Lines extend for miles for low gas prices
Starting at nine o'clock Wednesday morning, Morgan Oil on Route 224 in Poland saw cars pouring out of it's parking lot with lines extended for miles.
"Filling up the can, filling up the truck, no limit get it...I should've brought more cans.", said David Pearson, from New Bedford, Pennsylvania.
All made possible by American for Prosperity Ohio, a conservative organization that purchased 2,500 gallons of fuel, resulting in discounted prices for more than 150 customers.
"At this time right now where families are right now, we need everything we can get.", said one family, who saw this as a golden opportunity to fill up their camper.
While people waited in line, and filled up their tanks, the political action group, which tells 21 News this is a single-stop on a country-wide tour, spoke with customers on why they believe gas prices are high, and rising.
"There are over 25 things that the Biden administration has done in it's first year in office that have contributed to rising costs...from increasing regulation to making it harder to access drilling, and the permitting required to be able to do that.", says Donovan O'Neil, state director for AFP.
Among those in attendance to support the mission, U.S. Congressman Bill Johnson, who says production needs to ramp up in the United States.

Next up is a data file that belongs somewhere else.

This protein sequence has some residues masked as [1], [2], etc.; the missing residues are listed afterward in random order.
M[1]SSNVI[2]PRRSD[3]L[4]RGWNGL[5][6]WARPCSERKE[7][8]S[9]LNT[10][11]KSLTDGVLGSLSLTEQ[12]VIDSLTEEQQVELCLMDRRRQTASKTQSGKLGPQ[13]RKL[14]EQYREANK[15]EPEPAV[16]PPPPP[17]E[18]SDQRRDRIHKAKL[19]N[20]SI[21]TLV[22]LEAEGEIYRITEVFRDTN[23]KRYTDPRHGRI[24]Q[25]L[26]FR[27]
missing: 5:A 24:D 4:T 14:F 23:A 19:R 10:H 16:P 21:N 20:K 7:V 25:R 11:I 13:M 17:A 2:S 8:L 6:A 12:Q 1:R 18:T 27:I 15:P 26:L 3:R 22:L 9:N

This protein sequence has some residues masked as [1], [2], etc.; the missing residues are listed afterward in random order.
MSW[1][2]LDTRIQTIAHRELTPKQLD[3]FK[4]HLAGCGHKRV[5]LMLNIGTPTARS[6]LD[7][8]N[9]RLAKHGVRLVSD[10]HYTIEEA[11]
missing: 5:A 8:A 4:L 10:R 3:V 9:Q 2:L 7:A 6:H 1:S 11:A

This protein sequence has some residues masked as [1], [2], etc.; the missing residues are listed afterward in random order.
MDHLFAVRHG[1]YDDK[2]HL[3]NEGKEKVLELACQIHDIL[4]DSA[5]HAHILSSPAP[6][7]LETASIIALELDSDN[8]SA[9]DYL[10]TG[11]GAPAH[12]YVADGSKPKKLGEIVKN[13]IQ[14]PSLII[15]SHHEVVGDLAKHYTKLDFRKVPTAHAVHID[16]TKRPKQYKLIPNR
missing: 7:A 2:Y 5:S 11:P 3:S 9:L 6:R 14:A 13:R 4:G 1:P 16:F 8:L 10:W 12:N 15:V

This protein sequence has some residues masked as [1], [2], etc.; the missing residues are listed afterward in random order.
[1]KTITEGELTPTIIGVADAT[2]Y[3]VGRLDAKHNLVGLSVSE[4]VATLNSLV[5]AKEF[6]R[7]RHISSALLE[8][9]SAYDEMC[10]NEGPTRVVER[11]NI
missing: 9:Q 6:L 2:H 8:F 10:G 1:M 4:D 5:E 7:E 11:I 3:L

"That's where we're hurting right now because we don't have production up here in our country, we're having to buy it from other countries at higher prices and the distribution, the pipelines not being available.", Johnson explained.
Industry expert Sarah Jenyk, explains that when the pandemic hit, production was up while demand was real low. Oil Companies along with refineries began to cease production, and although demand has since increased, production hasn't met that demand.
"Investors don't want to see these companies investing in more production, they want to see these companies hold on to this cash because they still feel the future is uncertain.", Jenyk elaborated.
Jenyk believes there are ways to incentivize oil companies ramp up production.
"You can either impose a penalty if you're holding onto profits instead of reinvesting it, or you can also offer a subsidy, or some kind of taxed credit, or benefit for taking that leap.", Jenyk adds